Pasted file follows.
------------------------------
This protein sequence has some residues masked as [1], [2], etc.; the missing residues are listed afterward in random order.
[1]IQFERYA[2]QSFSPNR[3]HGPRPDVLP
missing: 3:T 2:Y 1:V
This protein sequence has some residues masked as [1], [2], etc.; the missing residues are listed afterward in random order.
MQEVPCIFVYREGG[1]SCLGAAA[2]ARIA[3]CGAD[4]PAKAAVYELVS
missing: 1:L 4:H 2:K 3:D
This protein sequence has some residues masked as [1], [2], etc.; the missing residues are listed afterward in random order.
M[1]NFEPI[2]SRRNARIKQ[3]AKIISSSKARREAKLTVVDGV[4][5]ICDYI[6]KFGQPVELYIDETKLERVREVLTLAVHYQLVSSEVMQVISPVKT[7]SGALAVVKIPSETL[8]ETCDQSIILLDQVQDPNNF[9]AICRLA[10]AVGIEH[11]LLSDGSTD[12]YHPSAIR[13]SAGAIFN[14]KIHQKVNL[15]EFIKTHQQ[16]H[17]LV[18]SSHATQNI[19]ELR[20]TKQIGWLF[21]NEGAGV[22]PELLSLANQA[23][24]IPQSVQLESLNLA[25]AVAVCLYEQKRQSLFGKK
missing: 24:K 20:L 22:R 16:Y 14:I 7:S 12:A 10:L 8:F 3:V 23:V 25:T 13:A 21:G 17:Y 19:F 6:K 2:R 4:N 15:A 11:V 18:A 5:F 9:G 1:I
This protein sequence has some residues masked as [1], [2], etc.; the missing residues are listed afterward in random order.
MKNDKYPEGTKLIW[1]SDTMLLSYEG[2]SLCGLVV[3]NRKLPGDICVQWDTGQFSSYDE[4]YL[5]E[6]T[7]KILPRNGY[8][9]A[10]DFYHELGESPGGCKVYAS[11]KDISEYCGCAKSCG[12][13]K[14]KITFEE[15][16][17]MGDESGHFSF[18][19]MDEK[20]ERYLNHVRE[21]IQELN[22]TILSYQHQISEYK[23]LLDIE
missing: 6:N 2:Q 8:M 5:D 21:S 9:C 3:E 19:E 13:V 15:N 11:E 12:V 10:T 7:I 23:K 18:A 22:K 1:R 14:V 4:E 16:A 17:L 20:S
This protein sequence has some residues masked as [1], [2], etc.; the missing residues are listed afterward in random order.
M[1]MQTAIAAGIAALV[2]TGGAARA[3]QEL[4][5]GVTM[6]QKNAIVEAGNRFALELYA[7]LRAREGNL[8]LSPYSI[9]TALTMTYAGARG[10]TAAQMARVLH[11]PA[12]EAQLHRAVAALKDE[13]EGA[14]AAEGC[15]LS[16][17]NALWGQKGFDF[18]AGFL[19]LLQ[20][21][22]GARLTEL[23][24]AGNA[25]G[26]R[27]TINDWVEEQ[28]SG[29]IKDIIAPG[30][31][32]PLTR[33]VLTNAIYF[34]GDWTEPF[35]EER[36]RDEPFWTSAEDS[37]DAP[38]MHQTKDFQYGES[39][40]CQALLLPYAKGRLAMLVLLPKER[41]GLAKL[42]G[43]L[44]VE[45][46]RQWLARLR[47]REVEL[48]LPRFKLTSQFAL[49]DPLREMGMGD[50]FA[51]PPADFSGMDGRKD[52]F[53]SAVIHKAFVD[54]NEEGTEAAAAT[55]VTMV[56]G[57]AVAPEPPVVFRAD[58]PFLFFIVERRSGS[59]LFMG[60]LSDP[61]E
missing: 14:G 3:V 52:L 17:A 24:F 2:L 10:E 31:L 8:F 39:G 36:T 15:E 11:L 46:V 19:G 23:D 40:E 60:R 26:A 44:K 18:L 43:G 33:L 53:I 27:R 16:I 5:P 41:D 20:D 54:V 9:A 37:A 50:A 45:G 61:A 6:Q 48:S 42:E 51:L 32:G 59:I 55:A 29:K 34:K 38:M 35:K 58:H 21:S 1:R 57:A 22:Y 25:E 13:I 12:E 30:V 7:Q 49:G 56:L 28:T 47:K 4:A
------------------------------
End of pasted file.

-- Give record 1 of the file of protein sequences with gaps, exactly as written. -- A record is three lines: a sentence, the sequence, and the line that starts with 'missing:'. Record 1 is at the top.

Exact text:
This protein sequence has some residues masked as [1], [2], etc.; the missing residues are listed afterward in random order.
[1]IQFERYA[2]QSFSPNR[3]HGPRPDVLP
missing: 3:T 2:Y 1:V